NEW ORLEANS, LA (WVUE) - It's an area of the city that at times has struggled to rebound post-Katrina, where empty lots and frustrated residents are plenty. But one elected official says all hope isn't lost in New Orleans East.
Tony Tran beams with pride as he show off relics of Vietnamese saints inside his New Orleans East church. Everything at Mary Queen of Vietnam Church, located just off Chef Menteur Highway, is meticulously cared for.
"Appearance is very important," Tran said.
The same can't be said for some of the land around this place of worship.
"Traveling down from Chef Menteur Highway you can see abandoned apartments and overgrown trees," Tran said.
Some haven't been touched since Hurricane Katrina ravaged the area. Other parts of New Orleans East are also stuck in time.
One of the most visible signs of Katrina's lingering impact is the old Grand Theatre. Driving along I-10 heading East from downtown, you can't miss it. A mural on its side promotes messages of peace, love and change. But not much has changed here. In fact, over the years, the city cited the property for numerous code enforcement violations.
New Orleans City Councilman James Gray said the Landrieu administration is very close to sealing a deal with a developer to bring new life to the site - if it can work out the money issue.
"The plan that we have is not to develop that into a theater,but to tear it down and to build retail there," Tran said.
A city spokesperson said leaders have demanded repayment of a $6.2 million HUD loan made in 2001 under the Nagin administration.
"That land owes the city an amount of money and the city is trying to figure out how to get their money," Gray said.
According to Gray, a group of business owners own the property. First NBC Bank President Ashton Ryan is one of the owners and the group's spokesman, according to the councilman. We reached out to Ryan, but he chose not to comment for this story.
If the money issue does get resolved, Gray said residents can look forward to a massive retail space that will span from Read Boulevard to Plaza Drive and from the I-10 Service Road to Lake Forest Boulevard.
Not too far from there, about six minutes away, sits another "can't miss" eyesore rotting along the interstate. It's the old Holiday Inn at the foot of the I-10 high rise.
"There have been a couple of sweeps where it has been cleaned up," Gray said.
Yet today, mattresses and pieces of furniture are perched on balconies of the old hotel. Paint is chipped and walls are covered in graffiti. The imposing structure looks old. Just like the theater, the city also cited the decrepit hotel for code enforcement violations. An administrative hearing last year found the owners guilty, and the property sold in October for $166,000.
"I don't know anything about the buyer. A buyer bought it at auction. Whether it's a developer who bought it or somebody who wants to resell it for profit, either way we're going to continue the process of imposing liens on it until it's no longer blighted," Gray said.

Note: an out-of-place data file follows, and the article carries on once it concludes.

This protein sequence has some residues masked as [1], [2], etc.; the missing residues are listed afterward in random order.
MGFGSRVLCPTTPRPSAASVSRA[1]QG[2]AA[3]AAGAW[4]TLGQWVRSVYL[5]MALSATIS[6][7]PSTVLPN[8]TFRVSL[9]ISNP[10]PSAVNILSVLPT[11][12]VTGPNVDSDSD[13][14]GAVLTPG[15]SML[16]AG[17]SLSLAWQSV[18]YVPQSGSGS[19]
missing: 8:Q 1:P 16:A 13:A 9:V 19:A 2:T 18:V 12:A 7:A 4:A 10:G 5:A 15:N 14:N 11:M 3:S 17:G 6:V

We found out the new owner is Jonathan Wallick, president of Wallick Construction and Restoration. He chose not to answer our inquiries about what he envisions for the site, but according to Gray, he's got less than three months to come up with a plan. The councilman said he's encouraged at the thought of positive change but admits, sometimes enticing developers to invest in his community can be a challenge.
Metairie mom Amy Scandaliato knows all about that challenge.
"I think a lot of people, I don't know why, think not so good things about New Orleans East," Scandaliato said.
Acting on a whim, the single mom and her friend purchased a plot of land in a city auction last year, for $12,000. Scandaliato, who grew up in the East, bought the property on Chef Menteur Highway near Michoud in an effort to help rejuvenate the dilapidated apartment complex
"I've never developed anything in my life, never flipped anything - never - and I thought, OK, maybe we can do something with this and bring some housing to the city, because I know it's needed here."
The broken-down 163 units sit on four acres, all left vacant since the storm.
Scandaliato said it seemed like a steal of a deal, but she ran into "crickets, nobody wanted to help."
"The minute I would tell people where it was, and I would give them the address, it was like, no, we don't develop in that area," Scandaliato said.
She can't figure out, why but Tony Tran at Mary Queen of Vietnam thinks he knows.
"Safety issue is the main concern of the people," Tran said.
He said the abandoned lots and empty homes near his church, just blocks from the land Scandaliato purchased, make it too easy for criminals to loiter.
Feeling like she's exhausted all resources, Scandaliato is now selling the property she had such high hopes for, leaving this blighted, overgrown lot to sit, just as it has for the past 11 years.
"I would love to see something done with that, believe me, I would," Scandaliato said.
Tony Tran thinks if just one person invests in this neighborhood, it may spur further growth and help transform this area into similar neighborhoods in the East, where new shopping and housing options are helping to draw people back to the streets they once called home.